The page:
Aside from that, I’ve also been listening to recordings (now podcasts) from the last several years on mental illness. The NAMI chapter of Athens, Ohio apparently does a monthly or bi-monthly radio show talking about mental illness topics, appropriately called Conversations about Mental Illness. Each show is only a half-hour long, but they interview a lot of people – either authors, or doctors, or people with mental illness who are living proof that you can overcome it and live a reasonably regular life. A lot of the information is old hat to me, having been through a lot of treatment over the years, but it is still nice to hear that people are trying to be so active in their advocacy for those suffering from mental illness, and the stigma of having it that exists even today.

I’m tempted to do something like a YouTube video talking about my own story, but I’m not sure how to go about it. I don’t really want to sound scripted, but I also don’t want to spend a lot of time just trying to fill air while I process my own thoughts. I’m also a little worried about what kind of reception it would get – would it get back to my employers? Would I have to severely restrict comments in order to avoid the torrent of comments about how terrible a person I am that inevitably comes with such things on the internet? I’m not sure, so if someone has any tips on how to make such a video, let me know.

Summer Daze

Well, it’s been a busy week. Thus the not-writing-in-my-blog-ness. This week, I finally managed to find myself a volunteer position at a local NAMI office; I’ll be working in their SEA – Support, Education, and Advocacy – Center, calling people who have been referred to NAMI and trying to give them any information they have asked for. I’m hoping that will lead to other work, but it should be interesting to see how I can do with that; I’ve never been the greatest person at talking to people I don’t know on the phone, so it will be good practice, if nothing else.

I’m trying to figure out now how to find players for a Dungeon World game; I’ve got one friend who is interested, so I’ll at least have somebody I know at the table; I just need to find a few more. I don’t know how often I’ll be able to get together with people to do that, but just knowing that it is a possibility makes me feel a little better.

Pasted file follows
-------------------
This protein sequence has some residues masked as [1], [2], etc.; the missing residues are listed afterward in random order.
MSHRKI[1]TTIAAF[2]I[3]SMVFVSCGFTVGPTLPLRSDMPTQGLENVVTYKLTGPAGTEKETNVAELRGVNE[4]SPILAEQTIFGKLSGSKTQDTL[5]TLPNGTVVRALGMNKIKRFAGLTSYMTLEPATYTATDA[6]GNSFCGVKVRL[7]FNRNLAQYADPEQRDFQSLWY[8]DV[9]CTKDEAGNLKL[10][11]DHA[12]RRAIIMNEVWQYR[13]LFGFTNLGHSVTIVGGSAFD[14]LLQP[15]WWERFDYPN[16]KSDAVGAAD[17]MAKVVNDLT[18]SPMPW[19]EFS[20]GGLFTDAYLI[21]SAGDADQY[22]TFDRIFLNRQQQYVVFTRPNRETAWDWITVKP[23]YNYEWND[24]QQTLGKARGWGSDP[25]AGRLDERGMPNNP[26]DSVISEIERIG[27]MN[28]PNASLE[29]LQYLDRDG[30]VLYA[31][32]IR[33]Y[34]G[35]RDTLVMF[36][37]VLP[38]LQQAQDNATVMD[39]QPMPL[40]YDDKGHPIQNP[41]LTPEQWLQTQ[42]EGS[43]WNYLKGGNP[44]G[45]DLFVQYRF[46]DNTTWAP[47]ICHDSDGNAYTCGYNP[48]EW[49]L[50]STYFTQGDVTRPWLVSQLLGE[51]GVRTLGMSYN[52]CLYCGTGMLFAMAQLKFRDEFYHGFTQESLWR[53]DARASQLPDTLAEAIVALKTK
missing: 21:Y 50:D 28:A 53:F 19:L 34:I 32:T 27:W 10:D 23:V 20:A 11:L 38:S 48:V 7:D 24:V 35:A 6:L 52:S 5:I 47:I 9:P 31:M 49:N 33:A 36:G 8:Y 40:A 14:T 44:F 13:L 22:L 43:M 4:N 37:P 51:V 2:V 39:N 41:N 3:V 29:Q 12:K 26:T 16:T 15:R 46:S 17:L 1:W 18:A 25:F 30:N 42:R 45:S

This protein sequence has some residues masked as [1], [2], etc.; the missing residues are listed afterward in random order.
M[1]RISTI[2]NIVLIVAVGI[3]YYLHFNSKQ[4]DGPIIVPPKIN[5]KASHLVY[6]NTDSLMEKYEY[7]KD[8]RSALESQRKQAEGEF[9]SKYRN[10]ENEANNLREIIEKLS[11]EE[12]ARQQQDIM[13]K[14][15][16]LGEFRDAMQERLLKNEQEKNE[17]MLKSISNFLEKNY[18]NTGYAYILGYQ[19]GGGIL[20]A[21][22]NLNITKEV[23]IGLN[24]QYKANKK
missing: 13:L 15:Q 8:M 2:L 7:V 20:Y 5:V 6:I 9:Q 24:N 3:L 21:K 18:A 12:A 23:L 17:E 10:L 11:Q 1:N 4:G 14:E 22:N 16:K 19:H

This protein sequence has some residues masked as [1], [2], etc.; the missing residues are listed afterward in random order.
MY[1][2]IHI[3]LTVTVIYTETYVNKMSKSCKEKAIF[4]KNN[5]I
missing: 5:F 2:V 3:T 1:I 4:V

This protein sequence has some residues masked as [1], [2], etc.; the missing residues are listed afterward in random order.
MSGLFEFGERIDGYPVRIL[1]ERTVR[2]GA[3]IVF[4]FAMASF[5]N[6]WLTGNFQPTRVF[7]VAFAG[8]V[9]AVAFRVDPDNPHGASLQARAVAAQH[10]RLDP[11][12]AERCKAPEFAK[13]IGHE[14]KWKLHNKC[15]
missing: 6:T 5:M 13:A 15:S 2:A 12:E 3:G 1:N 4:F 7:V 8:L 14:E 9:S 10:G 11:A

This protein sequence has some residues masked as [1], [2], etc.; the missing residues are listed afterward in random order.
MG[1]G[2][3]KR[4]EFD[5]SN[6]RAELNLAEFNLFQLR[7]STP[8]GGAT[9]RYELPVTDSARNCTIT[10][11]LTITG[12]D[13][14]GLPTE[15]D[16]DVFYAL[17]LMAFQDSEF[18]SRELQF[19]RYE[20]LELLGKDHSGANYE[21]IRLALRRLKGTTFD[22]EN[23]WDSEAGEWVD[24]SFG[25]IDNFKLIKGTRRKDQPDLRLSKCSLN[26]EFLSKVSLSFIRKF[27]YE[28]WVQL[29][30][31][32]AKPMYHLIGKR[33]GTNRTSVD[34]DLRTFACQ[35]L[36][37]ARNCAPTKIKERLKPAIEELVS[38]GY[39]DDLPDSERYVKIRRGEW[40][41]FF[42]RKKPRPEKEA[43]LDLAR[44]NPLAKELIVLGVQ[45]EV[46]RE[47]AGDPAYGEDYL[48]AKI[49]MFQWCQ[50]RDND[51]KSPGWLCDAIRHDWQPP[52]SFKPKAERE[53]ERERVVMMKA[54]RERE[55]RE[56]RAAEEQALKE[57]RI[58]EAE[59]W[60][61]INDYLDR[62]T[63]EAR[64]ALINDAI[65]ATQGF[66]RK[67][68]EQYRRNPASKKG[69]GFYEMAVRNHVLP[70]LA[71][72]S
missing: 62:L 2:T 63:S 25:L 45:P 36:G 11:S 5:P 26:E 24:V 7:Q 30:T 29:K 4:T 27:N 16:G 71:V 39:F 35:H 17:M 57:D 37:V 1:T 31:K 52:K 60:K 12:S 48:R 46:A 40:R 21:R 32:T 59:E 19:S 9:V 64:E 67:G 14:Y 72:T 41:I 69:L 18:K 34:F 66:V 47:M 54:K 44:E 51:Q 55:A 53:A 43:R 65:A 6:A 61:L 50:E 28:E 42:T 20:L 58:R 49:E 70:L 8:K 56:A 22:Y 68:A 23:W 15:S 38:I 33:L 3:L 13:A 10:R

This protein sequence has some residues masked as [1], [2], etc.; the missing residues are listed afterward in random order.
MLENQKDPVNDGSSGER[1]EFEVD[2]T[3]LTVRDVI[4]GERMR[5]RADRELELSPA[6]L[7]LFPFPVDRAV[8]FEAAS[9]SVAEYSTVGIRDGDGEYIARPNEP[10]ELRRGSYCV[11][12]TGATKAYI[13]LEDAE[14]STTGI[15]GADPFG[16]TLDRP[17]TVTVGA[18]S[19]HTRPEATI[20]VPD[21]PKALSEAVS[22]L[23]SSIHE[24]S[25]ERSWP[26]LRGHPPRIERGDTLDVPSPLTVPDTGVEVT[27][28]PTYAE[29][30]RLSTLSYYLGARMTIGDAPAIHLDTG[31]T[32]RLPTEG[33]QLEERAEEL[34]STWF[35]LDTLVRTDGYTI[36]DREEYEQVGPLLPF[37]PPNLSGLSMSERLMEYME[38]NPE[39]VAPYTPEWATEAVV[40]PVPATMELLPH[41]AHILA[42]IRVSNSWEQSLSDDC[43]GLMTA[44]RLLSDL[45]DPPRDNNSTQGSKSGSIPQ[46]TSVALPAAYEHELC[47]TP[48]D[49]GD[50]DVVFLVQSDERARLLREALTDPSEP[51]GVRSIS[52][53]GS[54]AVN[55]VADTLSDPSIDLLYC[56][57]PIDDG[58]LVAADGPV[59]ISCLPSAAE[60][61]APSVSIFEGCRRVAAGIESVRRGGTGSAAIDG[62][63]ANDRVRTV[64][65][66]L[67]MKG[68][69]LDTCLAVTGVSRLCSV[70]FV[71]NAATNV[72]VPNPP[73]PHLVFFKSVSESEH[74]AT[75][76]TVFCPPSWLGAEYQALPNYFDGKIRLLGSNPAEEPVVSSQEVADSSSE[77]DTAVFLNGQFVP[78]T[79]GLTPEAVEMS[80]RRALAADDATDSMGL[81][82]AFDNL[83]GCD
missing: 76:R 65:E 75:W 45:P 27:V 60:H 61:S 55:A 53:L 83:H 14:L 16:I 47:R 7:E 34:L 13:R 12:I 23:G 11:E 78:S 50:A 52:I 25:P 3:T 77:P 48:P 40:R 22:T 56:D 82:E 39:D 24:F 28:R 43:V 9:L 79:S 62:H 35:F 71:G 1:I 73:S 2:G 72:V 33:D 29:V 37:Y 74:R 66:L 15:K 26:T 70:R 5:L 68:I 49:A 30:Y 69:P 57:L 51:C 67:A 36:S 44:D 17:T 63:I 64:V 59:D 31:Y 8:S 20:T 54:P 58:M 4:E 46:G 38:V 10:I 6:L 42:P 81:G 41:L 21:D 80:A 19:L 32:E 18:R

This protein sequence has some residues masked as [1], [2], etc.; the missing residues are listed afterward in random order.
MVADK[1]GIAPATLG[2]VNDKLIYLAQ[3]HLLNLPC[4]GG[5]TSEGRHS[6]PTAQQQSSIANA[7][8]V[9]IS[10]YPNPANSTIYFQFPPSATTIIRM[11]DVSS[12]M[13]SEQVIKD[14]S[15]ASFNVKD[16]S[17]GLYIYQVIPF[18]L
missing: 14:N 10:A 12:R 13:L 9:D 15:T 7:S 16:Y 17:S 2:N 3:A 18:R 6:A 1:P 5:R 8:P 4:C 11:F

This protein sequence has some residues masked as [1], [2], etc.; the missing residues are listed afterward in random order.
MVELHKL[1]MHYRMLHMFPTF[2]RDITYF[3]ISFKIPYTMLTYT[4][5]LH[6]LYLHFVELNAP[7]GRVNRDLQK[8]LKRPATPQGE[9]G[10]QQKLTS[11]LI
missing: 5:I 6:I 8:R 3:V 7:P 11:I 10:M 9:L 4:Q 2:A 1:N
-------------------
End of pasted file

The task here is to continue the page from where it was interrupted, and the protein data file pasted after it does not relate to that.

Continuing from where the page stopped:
My workplace is going to be having a ‘dress as your favorite character’ day coming up, and being the comic book nerd that I am, I’m planning on going as Captain America. This means I have to find a couple things – most notably a shield, and the one I’ll probably get is plastic, because man, the metal replicas are really expensive. I’m not exactly super-buff, either, but I’m not going to worry about that right now; it’ll just be fun to d something a little unusual and whimsical at work, because there are honestly days when I feel like exploding. Not violently, in case you’re worried, but just yelling at people who treat the store really poorly.

One thing I’m worried about is my relationship with Calla. She’s away at a camp for most of the summer, and her communication times are pretty limited, and it sounds like she’s really stressed. I get that; having to deal with a lot of really young counselors who don’t seem to know how to do their jobs – so you end up doing parts of theirs along with yours – has got to be exhausting and frustrating. I just feel that every time we seem to get to a good place in our relationship, a place where we’re actually talking to each other about things that matter, something happens to mess that up. I wonder if it is me, if I’m not being as emotionally expressive or supportive as I should be, so that she feels like I’m not there in the way I should be; or if the hours she’s working and her limited communication chances mean that she just doesn’t get the chance to blow off steam. But there’s not much I can do right now besides be  a good friend, so that’s what I’ll do. It’s all very confusing, but it is something I am learning to deal with.

In any case, that’s what my week has been like, with the addition of a 32-hour work week (which is about as much as I am ever allowed to work as a part-time employee). So it’s been a busy week, and it doesn’t show signs of stopping soon, but I will try to be more aware of how often I am posting here and try to keep things a bit more current.

P.S.: I also just received the character art I paid for as part of the Werewolf: the Apocalypse 20th Anniversary Kickstarter, and so, without further ado, I present to you the picture of my 90s-era character, Jacob Greyfang, courtesy of my favorite RPG artist, Ron Spencer:

Jacob Greyfang

The World of Dungeons

This isn’t really about my state of mind, but it is something that has been running around in my head for a while. Roleplaying games are one of the things I haven’t really had a lot of time for since I got to Texas, even though I really enjoy them. There are a number of different reasons for this. One, while I have friends in the area, most of them aren’t really that interested in RPGs, and that’s cool. It just means I need to find other people who are interested. Two, because of my irregular work schedule, it can be hard to have a specific day for gaming, even should I find a group. Three, it has been my experience that the easiest way to start a gaming group is to run the game yourself. The problem here is that it has been so long since I have really run a game that I just don’t have the confidence in my abilities that I used to; especially running a game with relative strangers, confidence is pretty key – I don’t want to look like an idiot. I tried to run a D&D game not long after I left Menninger, mostly for people in my step-down program, and the complexity of the system, my lack of practice, and being the only one who really knew the rules meant it failed badly – which is basically all on me, because I thought I would be more up to the challenge than I was. So I needed a game that is relatively simple, but that is also pretty cool, and easy to pick up – one that would be easy to jump into at irregular meetings.